Asphalt Elasticity Modulus Comparison Using Modified Laboratory LWD Against UMMATA Method

Lucky Caroles

Abstract


Highway consultants need pavement structure strength to examine and design. With advances in computer, sensor, and microelectronic technologies, the light weight deflectometer (LWD) can measure granular and asphalt layers. This portable, easy-to-use tool is suggested. This article was designed to improve LWD Pusjatan's accuracy and distinguish it from other testing methods. This study compares the LWD Pusjatan and UMMATA (Universal Material Testing Apparatus) methods for measuring modulus of elasticity on different materials. Boussinesq elastic theory is used to compute the modulus of most LWDs. In a semi-elastic environment, modulus is the connection between pressure and displacement in a rigid or flexible basis. The deflection value is derived from the process of vibrations caused by a load delivered from a given height onto a test item, with the wave/vibration collected by an acceleration measuring instrument, such as a geophone or accelerometer. The modulus of elasticity provided by the AUDL (Laboratory Deflection Test Equipment) method is less than that produced by the UMMATA method. According to the test results, the average value of AC Base material is 7.52% less than that of AC Base. The average value of AC BC material is just over 0.3%. These results indicate that more testing is necessary when using the AUDL methodology to detect correlations that might serve as a basis for comparison. Thus, the AUDL test method may be used as a nondestructive testing technique. This kind of non-destructive technique should be used frequently so that simulations of field circumstances are more accurate.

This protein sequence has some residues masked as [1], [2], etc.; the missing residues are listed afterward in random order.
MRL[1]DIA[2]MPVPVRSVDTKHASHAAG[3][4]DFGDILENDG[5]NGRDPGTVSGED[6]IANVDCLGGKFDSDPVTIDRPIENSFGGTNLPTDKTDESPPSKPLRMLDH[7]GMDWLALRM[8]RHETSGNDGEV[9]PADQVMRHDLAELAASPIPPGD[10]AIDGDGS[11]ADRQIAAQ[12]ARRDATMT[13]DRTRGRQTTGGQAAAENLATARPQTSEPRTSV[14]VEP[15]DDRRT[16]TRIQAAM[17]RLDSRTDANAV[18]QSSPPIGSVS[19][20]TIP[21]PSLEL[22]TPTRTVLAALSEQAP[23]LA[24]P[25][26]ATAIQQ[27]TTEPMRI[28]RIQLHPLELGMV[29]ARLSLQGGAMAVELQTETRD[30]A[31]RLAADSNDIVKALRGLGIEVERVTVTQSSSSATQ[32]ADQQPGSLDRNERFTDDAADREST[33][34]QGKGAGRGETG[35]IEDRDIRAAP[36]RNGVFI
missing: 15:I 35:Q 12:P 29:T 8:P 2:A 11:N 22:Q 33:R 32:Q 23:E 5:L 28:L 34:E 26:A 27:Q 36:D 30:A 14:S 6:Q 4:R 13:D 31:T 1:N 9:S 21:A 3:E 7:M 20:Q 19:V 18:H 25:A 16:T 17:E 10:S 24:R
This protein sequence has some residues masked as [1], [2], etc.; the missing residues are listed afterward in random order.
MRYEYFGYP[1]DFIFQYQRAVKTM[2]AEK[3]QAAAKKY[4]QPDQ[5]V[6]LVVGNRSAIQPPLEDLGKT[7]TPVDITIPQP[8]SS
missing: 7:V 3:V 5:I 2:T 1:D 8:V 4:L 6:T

Doi: 10.28991/CEJ-2022-08-06-012

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Keywords


Asphalt; Elasticity Modulus; Light Weight Deflectometer (LWD); UMMATA.

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DOI: 10.28991/CEJ-2022-08-06-012

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